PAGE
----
We both theoretically and experimentally examine the behavior of the first- and the second-order rainbows produced by a normally illuminated glass rod, which has a nearly elliptical cross section, as it is rotated about its major axis. We decompose the measured rainbow angle, taken as a function of the rod’s rotation angle, into a Fourier series and find that the rod’s refractive index, average ellipticity, and deviation from ellipticity are encoded primarily in the <i>m</i> = 0, 2, 3 Fourier coefficients, respectively. We determine these parameters for our glass rod and, where possible, compare them with independent measurements. We find that the average ellipticity of the rod agrees well with direct measurements, but that the rod’s diameter inferred from the spacing of the supernumeraries of the first-order rainbow is significantly larger than that obtained by direct measurement. We also determine the conditions under which the deviation of falling water droplets from an oblate spheroidal shape permits the first few supernumeraries of the second-order rainbow to be observed in a rain shower.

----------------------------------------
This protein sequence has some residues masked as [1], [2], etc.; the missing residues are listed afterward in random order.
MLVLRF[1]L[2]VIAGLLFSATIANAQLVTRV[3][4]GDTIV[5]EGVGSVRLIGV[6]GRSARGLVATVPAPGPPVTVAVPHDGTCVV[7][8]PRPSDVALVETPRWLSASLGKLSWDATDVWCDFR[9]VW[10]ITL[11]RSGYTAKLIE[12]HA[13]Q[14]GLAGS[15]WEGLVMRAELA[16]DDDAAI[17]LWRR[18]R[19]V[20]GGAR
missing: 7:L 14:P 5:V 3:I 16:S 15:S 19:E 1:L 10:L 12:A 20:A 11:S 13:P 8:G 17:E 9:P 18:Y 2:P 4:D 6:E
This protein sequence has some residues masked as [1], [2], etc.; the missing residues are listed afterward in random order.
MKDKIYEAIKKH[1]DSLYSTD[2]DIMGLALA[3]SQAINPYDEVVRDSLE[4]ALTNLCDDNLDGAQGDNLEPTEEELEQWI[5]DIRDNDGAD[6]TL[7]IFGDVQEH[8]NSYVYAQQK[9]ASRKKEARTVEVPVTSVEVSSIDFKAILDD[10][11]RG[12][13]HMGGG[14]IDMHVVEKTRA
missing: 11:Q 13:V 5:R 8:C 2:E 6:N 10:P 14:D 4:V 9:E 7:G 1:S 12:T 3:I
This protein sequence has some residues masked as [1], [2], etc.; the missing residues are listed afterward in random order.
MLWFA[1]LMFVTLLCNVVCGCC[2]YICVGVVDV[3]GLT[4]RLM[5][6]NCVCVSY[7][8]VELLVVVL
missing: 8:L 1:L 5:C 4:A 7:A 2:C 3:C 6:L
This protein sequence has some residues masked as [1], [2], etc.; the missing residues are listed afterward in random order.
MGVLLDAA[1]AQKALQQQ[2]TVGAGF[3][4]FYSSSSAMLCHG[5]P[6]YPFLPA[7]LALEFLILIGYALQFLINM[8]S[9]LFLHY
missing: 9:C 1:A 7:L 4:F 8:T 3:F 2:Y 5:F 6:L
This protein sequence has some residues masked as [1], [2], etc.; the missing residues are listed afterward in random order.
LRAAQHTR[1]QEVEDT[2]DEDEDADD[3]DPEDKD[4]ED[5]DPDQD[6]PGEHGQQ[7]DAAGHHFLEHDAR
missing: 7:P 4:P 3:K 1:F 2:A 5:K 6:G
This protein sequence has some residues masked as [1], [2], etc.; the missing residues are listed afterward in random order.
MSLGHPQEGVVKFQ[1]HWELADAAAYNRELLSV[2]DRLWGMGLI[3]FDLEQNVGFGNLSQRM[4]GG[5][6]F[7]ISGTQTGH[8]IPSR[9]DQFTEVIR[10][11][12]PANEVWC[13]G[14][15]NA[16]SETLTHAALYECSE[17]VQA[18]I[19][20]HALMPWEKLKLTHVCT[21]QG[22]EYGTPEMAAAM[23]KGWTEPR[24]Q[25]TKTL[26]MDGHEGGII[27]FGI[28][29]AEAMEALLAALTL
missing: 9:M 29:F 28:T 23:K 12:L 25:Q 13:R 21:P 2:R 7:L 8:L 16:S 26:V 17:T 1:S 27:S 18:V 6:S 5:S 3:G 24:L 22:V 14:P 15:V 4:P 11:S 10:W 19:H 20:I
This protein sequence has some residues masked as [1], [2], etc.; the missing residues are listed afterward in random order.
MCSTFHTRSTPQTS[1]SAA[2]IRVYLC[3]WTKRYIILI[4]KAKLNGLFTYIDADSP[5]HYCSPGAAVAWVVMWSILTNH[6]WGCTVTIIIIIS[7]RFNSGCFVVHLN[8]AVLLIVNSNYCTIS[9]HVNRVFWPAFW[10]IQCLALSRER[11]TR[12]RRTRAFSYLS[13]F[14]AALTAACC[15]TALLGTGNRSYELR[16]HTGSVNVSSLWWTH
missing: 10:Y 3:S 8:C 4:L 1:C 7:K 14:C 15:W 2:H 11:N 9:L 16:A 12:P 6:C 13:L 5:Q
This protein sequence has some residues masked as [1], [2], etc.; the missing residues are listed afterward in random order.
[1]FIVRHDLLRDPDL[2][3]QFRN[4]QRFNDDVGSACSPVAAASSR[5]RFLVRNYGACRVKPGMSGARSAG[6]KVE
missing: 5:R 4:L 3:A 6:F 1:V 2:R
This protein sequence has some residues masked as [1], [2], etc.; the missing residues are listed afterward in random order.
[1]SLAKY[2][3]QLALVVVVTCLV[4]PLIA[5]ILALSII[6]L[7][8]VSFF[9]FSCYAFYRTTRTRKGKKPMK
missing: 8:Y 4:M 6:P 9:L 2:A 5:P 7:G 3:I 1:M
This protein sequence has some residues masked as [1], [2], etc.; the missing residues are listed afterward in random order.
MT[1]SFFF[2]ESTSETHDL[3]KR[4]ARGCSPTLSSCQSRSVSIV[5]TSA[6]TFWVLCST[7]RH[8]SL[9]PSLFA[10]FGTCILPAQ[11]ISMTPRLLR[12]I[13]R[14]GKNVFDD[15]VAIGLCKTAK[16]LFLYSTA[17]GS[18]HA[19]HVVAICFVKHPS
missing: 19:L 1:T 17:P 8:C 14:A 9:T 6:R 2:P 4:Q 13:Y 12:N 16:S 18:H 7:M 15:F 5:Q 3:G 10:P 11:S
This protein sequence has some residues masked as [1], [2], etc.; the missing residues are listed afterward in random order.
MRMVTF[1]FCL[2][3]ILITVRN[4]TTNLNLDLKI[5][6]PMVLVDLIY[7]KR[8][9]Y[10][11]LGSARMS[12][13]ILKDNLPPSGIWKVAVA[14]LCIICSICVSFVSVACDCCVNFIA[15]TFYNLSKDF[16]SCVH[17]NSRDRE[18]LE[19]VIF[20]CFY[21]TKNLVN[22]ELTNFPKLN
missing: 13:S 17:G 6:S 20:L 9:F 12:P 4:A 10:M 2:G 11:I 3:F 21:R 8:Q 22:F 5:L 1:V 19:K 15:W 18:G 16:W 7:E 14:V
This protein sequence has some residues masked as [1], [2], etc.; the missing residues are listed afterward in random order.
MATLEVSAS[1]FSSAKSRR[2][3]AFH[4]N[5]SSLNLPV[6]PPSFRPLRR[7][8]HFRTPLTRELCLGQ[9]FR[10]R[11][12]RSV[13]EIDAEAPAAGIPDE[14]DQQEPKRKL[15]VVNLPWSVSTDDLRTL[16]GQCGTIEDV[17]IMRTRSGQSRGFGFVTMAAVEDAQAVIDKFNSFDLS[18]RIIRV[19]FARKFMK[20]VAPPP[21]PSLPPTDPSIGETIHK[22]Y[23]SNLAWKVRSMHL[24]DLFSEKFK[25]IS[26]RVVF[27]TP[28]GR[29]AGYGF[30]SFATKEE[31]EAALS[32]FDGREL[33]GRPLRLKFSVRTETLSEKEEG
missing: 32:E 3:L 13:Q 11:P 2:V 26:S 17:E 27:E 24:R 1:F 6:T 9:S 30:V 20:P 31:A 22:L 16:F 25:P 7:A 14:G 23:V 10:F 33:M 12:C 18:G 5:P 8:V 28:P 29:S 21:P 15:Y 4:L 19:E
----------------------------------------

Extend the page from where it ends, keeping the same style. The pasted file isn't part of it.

© 1998 Optical Society of America
(010.1310) Atmospheric and oceanic optics : Atmospheric scattering
(080.1510) Geometric optics : Propagation methods
(290.3030) Scattering : Index measurements
(290.5820) Scattering : Scattering measurements
Charles L. Adler, James A. Lock, and Bradley R. Stone, "Rainbow Scattering by a Cylinder with a Nearly Elliptical Cross Section," Appl. Opt. 37, 1540-1550 (1998)